The origins of Tarr Steps, which crosses the River Barle in Exmoor National Park, are not definitively known. It has long been suggested that the structure could be up to 3,000 years old, but recent research reveals it is most likely to date from the 15th or 16th century.
Designed by the esteemed Scottish architect Robert Adam, Pulteney Bridge in Bath is the UK’s finest example of an ‘inhabited’ bridge. Completed by 1774, it contains shops, originally with accommodation above, and was built to link the ancient centre of Bath with the proposed new Bathwick estate on the opposite bank of the River Avon.
Crossing the River Tweed between Berwick-upon-Tweed and Tweedmouth, the Royal Border Bridge was constructed between 1847 and 1850 to the design of Robert Stephenson and was a key component in Britain’s expanding railway system, linking London to Edinburgh.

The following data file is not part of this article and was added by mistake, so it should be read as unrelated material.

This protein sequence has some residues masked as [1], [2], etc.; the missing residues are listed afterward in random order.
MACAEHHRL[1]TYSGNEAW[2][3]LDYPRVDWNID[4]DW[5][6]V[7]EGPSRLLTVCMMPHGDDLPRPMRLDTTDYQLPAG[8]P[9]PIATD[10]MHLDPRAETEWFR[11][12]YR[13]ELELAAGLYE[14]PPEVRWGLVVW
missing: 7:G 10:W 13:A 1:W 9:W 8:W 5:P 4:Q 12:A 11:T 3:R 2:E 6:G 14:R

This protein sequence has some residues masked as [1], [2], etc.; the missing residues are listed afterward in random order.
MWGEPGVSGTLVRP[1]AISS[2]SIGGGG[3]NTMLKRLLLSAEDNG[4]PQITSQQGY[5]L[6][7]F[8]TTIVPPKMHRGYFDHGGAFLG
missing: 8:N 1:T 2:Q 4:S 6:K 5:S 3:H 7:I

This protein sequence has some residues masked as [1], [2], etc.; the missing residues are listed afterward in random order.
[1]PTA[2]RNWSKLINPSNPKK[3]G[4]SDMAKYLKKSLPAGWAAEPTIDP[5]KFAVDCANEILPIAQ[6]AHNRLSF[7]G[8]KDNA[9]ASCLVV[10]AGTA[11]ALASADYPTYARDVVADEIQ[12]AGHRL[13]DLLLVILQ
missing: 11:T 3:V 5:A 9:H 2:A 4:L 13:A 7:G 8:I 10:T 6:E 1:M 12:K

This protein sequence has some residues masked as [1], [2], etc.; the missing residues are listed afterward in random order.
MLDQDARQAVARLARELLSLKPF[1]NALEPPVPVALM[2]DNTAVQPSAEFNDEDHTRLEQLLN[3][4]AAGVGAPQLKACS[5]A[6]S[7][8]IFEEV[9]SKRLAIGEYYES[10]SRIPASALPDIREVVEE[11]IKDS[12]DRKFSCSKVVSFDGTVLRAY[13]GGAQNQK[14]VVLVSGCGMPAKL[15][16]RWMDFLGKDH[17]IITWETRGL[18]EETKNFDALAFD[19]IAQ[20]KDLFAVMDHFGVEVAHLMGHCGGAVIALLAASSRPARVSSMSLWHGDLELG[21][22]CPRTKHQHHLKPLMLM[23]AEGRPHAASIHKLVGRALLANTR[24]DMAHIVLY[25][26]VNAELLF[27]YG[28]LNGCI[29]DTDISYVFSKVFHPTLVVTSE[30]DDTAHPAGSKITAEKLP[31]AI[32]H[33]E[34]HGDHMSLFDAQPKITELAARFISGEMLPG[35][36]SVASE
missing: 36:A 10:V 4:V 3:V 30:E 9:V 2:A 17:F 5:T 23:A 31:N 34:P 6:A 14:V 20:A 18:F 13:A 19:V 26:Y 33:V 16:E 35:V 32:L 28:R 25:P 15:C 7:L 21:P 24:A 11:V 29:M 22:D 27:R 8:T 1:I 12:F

Completed in 1911, the Tees Transporter Bridge in Middlesbrough is a most novel and visually arresting piece of engineering. Vast in scale and utilitarian in appearance, its stripped-back, lattice-steel structure incorporates a pair of cantilevered trusses that span 259 metres – with a clearance above water of almost 49 metres – that are used to carry a ‘gondola’ across the river.